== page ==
The state Medical Examining Board on Tuesday fined a former Brookfield primary care doctor $4,000 and placed his license on probation for three months for failing to make a timely diagnosis of pancreatic cancer for a man who died months later.
The board also fined a Milford gynecologist $5,000 and reprimanded her for failing to meet the standard of care by not examining a patient who had severe lower abdominal pain. It turned out the woman’s ovary was twisted and it was removed during emergency surgery two days later, state records show.
In the Brookfield case, Dr. Robert Jarrett – who now practices in a cardiology group at Danbury Hospital – was alerted that a CT scan in December 2011 showed the patient had potential malignancies in his pancreas and liver, state records show. Though Jarrett and his physician assistant continued to see the man for nine more months, Jarrett did not follow up with the radiologist or order more tests to determine if the patient had cancer, records show.
It wasn’t until July 2012 that Jarrett diagnosed the cancer after ordering an image for a different symptom, records show. The man died months later of pancreatic cancer, records show. Jarrett agreed to the penalty in a consent order with the board and did not contest the state’s findings.
In a letter to the state Department of Public Health, the man’s daughter, Laura DeLeo Dobrindt, objected to the terms of the consent order and asked for a longer probation.
“His negligence manifested itself when he did not refer my father for a follow-up MRI after several lesions were noted on a CT scan that he himself ordered,” she wrote. “Dr. Jarrett ignored these lesions, as well as my father’s list of symptoms,” including weight loss, back pain, chronic cough and early onset diabetes.
Cancer specialists in New York City told the family that there could have been more treatment options if they had seen her father in December 2011 when the scan was done, Dobrindt wrote. She described her father as kind, positive and hopeful. In an interview with C-HIT, she said he was 63 and living in Bethel when he died.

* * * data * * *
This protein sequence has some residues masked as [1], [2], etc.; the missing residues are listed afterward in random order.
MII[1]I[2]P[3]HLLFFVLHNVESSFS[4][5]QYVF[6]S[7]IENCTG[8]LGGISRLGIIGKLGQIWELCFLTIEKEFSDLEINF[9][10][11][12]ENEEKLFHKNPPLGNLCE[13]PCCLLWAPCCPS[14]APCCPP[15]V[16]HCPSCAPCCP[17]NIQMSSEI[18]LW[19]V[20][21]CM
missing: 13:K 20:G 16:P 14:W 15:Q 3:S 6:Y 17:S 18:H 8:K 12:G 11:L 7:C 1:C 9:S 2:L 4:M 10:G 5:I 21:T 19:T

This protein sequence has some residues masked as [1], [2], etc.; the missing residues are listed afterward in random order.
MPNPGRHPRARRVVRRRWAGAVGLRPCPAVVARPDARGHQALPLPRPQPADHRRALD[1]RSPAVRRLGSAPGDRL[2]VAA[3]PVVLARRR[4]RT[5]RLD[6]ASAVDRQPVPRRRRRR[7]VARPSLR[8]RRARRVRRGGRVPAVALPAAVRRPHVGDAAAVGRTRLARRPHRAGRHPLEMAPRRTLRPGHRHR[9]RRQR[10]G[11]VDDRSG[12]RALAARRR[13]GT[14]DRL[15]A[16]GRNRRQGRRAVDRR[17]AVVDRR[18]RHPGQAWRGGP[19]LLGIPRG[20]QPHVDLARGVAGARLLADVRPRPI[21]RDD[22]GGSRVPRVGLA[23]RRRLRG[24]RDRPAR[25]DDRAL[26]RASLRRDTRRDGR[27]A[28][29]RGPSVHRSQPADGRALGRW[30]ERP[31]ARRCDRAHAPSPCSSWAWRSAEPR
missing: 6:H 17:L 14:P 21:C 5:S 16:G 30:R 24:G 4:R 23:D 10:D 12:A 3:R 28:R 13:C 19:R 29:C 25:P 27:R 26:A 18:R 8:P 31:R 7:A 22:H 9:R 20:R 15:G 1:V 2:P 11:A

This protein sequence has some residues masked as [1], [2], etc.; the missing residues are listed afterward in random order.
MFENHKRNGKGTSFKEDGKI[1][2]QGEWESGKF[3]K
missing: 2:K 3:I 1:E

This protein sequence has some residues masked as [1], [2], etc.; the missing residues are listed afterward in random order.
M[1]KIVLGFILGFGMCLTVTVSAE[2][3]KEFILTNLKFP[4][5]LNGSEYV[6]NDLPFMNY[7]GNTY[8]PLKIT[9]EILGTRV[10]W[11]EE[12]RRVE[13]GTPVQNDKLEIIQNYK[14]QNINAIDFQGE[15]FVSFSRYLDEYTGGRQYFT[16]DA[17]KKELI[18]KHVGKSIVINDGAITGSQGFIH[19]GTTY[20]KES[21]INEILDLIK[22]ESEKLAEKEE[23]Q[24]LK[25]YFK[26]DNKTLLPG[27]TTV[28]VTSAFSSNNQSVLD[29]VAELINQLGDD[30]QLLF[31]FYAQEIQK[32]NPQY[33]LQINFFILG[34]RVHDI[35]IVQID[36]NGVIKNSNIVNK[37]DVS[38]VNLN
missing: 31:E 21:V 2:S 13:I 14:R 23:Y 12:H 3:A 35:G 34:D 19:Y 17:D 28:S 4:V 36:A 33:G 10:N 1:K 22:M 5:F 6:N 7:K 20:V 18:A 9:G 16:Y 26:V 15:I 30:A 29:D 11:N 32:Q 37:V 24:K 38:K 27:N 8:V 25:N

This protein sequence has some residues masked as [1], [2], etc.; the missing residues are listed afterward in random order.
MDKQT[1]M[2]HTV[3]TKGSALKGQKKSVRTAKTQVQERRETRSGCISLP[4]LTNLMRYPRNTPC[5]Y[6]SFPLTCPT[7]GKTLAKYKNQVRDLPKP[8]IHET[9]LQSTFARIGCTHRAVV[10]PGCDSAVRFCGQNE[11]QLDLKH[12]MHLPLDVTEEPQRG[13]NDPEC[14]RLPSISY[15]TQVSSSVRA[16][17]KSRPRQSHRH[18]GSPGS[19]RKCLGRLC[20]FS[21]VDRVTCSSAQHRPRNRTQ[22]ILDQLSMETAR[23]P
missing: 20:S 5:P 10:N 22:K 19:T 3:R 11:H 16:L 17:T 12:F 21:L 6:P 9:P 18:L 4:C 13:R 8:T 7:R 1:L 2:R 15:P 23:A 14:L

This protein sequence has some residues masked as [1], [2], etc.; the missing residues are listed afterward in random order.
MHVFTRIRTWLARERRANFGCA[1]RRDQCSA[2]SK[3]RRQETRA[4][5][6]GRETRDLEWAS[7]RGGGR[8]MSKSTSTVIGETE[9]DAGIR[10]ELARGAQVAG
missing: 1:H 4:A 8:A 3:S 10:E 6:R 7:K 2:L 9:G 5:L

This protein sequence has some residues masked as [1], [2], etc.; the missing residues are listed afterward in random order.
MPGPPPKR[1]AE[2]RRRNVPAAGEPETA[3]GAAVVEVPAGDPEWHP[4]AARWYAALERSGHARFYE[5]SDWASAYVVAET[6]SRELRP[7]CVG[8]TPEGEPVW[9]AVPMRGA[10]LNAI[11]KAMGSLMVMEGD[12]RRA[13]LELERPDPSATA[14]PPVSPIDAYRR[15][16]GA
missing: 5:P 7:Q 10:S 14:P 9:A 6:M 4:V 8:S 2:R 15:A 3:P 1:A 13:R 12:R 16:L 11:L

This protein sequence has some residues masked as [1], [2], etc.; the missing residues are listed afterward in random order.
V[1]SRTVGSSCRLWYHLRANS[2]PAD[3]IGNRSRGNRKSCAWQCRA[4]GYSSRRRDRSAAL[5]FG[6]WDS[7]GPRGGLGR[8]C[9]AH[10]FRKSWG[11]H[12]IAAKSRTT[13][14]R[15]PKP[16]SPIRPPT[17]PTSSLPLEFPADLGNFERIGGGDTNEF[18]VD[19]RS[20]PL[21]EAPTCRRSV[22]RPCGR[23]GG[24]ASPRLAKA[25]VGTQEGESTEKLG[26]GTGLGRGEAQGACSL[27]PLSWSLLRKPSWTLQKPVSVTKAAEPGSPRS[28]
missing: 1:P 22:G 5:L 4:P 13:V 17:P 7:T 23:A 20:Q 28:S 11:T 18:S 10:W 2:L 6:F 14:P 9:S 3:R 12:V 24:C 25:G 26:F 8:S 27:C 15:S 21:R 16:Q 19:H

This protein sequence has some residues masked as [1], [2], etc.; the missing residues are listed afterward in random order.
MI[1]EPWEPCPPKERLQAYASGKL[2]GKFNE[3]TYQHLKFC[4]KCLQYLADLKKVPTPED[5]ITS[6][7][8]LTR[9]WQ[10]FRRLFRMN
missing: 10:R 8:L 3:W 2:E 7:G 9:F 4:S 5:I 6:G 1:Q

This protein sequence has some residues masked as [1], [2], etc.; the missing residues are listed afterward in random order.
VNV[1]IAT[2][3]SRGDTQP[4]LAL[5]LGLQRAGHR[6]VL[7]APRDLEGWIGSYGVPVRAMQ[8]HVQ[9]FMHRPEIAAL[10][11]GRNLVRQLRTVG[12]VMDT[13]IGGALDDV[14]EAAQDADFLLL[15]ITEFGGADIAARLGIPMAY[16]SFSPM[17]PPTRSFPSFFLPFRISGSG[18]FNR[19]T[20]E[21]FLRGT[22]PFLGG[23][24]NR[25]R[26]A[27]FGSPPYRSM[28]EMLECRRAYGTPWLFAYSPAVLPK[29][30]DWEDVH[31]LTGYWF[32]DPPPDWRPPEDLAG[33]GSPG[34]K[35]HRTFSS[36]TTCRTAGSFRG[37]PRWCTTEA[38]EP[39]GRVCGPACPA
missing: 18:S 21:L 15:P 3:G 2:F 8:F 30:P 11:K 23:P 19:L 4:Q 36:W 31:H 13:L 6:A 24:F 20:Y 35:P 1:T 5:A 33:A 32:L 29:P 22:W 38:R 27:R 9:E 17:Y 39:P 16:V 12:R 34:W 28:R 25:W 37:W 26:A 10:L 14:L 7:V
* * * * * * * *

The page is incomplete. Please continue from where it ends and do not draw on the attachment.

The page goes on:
“Dr. Jarrett took the hope that my father had, and through his negligence, damaged the lives of all those who knew, loved and miss him,” she wrote.
After witnessing the board’s vote in Hartford, Dobrindt said she had hoped for at least a six-month probation.
In the Milford case, Dr. Judith Faulkner agreed to the fine and reprimand in a consent order and did not contest the allegations against her.
After seeing the woman for abdominal pain, Faulkner’s nurse suggested the woman was constipated and sent her home in November 2014 with advice to use laxatives, state records show. Two days later, the woman’s twisted ovary was removed at St. Vincent’s Medical Center in Bridgeport, state records show.
In her complaint to DPH, the patient wrote that her pain was so debilitating that she could not walk. She said her surgeon told her she could have died if she had not had emergency surgery.
“I was so shocked and scared that I could not trust my own health care providers,’’ the woman wrote. She added that she is in a constant state of anxiety and depression now, worrying that something will happen to her remaining ovary and she won’t be able to have children.
The board also voted 9-3 to not reprimand Dr. Hal Wasserman, a Danbury cardiologist who was accused of failing to tell a patient’s referring cardiologist that the man was exposed to prolonged fluoroscopic radiation for 170 minutes during a 2007 procedure, state records show. The man, from Florida, later developed a burn, records show.
The board held lengthy discussions about the case at its August meeting and again Tuesday. Dr. Marilyn Ann Katz, Raymond S. Andrews Jr. and Michele Jacklin voted against dropping the reprimand.
In an unusual move, two members of the hearing panel that recommended the reprimand – Dr. Peter M. Zeman and Dr. Robert A. Green – said they no longer believed that Wasserman should be reprimanded because the standard of care was unclear in 2007. Andrews, the third panel member, argued forcefully for the reprimand, saying a reasonable person would have notified the referring cardiologist.
“The level of the overdose was frightening,’’ Andrews said.